A sour tasting seasoning and preservative that has been around as long as wine. If you do not prevent it, it will always turn into vinegar in the end. This was already used as a drink in ancient times, mixed with other ingredients. A medical application for respiratory and digestive disorders has been handed down by Hippocrates (460-377 BC). The Roman author Columella (1st century) reports in his work "De re rustica" about the vinegar production from figs, barley and wine. Vinegar has played a role in many cultures. In the Bible vinegar is mentioned as a staple food, the Egyptians had "hequa" (vinegar drink made from barley beer), the Babylonians used vinegar water as a refreshing drink, the Phoenicians made their sour shekar from cider, the Greeks used it in sacrificial ceremonies, the Roman legionaries protected themselves from colds with the Posca (vinegar water) and in Japan the traditional Tamago-Su (rice vinegar) is known, in which a raw egg is dissolved. In the Middle Ages, herbal vinegar was considered a remedy, Hildegard von Bingen (1098-1179) and Nostradamus report on this. The plague vinegar was used against this epidemic.
The causes of its creation were unknown until the middle of the 19th century. The French chemist Antoine Laurent de Lavoisier (1743-1794) claimed in 1793 that this was an oxidative process. In 1837, the German botanist Friedrich Traugott Kützing (1807-1892) correctly named microorganisms as the cause. But it was not until 1868 that the French chemist Louis Pasteur (1822-1895) was able to prove this and identified bacteria as the cause. In the simplest case, "leaving" any alcoholic liquid to stand is sufficient. When such liquids are exposed to air, wild acetic acid bacteria often settle automatically. This is also how the first vinegars were created by chance. Although the process is often referred to as acetic acid fermentation, it is actually a fermentative process because, unlike fermentation, oxygen is required. Many liquids containing alcohol can serve as a basis. These are beer, cider, malt stock, rice wine, grape must or wine.
According to Austrian food law, vinegar is a liquid suitable for human consumption, in particular for acidifying and preserving food, which is produced either by the process of double fermentation, namely alcoholic and vinegar fermentation, or by diluting acetic acid suitable for consumption with water (acid acetic acid). The total acidity, calculated as acetic acid, must be at least 5 g in 100 ml, or at least 6 g in 100 ml for wine vinegar. The alcohol content must not exceed 0.5% vol., or 1.5% vol. in the case of wine vinegar. However, the nature of the vinegar depends not only on its acetic acid content, but also on the raw material and any additives which may have a negative impact on the taste. Apart from acetic acid, vinegar contains only those organic acids that originate from the raw material used or are formed during production.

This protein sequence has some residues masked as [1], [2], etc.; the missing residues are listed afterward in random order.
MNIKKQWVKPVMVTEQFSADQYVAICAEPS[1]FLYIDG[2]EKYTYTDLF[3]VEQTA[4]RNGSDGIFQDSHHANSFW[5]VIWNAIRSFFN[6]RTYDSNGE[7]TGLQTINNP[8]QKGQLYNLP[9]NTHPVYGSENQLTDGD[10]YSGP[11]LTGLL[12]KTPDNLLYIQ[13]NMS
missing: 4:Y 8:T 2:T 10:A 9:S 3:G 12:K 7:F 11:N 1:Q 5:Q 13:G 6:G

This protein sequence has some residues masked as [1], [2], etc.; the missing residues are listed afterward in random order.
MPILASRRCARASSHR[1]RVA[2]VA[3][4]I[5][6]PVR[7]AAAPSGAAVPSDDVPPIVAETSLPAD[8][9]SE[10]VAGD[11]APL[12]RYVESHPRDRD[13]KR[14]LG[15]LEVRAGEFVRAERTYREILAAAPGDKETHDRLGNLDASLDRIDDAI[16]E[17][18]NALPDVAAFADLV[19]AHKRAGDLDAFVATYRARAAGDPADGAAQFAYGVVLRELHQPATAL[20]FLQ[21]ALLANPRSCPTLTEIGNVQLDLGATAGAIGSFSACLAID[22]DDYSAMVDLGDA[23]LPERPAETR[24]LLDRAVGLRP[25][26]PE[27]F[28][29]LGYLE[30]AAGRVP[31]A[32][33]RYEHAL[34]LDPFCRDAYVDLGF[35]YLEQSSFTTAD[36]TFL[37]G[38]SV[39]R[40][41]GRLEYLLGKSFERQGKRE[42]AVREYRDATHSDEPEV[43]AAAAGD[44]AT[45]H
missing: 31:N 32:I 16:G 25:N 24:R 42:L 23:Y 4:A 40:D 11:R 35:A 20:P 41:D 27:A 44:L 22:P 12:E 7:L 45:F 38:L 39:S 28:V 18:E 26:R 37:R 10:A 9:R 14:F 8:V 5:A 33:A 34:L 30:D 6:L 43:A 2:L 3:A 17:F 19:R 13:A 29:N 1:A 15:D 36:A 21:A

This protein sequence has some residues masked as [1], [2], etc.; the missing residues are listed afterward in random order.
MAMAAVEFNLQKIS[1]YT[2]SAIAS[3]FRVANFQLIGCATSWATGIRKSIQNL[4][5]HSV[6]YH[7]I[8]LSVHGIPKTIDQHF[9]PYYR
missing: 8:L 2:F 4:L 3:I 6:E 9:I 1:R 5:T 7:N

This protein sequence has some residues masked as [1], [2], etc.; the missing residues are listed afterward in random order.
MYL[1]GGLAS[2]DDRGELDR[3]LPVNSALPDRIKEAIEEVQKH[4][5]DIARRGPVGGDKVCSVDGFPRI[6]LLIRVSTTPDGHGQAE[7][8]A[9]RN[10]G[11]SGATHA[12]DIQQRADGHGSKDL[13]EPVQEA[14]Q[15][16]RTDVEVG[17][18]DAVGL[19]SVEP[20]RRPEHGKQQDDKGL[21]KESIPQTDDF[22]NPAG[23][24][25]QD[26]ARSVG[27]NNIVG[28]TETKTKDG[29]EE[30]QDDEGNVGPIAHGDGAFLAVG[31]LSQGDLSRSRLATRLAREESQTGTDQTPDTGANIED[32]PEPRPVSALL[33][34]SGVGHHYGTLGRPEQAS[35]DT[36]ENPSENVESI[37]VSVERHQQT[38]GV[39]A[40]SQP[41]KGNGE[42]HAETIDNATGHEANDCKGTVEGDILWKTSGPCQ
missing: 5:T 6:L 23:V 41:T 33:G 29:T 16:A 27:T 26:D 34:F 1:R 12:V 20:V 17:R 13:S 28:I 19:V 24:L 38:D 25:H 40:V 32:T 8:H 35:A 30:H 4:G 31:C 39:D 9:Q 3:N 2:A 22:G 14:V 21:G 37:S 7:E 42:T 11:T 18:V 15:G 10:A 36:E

The oldest process is called open or also Orléans process. In this process the source liquid is inoculated with bacteria. However, the bacteria would also colonise automatically from the air and can also be transmitted by the vinegar fly. The fermentation process is left to itself in open vessels in a warm environment. After some time, a gelatinous, thread-forming skin (also called vinegar cream) of bacteria forms on the surface of the liquid. The acetic acid bacteria(Acetobacter) oxidise alcohol to acetic acid, whereby acetic acid ethyl ester (ethyl acetate) is also formed. The German vinegar producer Johann Sebastian Schützenbach introduced the rapid acetic acid process in the middle of the 19th century. This process uses floating carrier material (wood chips or plastic beads) on which the bacteria adhere. As a result, more bacteria develop and thus the process is faster.
Depending on the technology used, production takes two to three days using the Venturi method (mixing of liquids) or, in turbine systems, even within 24 hours. The starting product is fermented at 28 to 30 °Celsius and gassed with air. As a rule of thumb, the alcohol content of a wine also results in the same amount of acetic acid (12% alcohol content = 12% acetic acid). Table vinegar or table vinegar contains 3 to 10% acidity, the vinegar essence that can only be enjoyed diluted contains 60 to 80%. Wine vinegar is a great enrichment in the production of food or for direct consumption. Sweet and sour drinking vinegar from highly noble predicate wines is served as an aperitif or digestif, matured sherry vinegar is used in the kitchen or the Italian speciality balsamic vinegar is used to refine meat, cheese or desserts. However, the combination of vinegar in salads and wine is problematic and can lead to an "acid explosion" in the mouth. See also under wine with food.
Complete lists of the numerous vinification measures and/or cellar techniques, as well as the different wine, sparkling wine and distillate types regulated by wine law are contained under the keyword vinification. Comprehensive information on wine law can be found under the keyword wine law.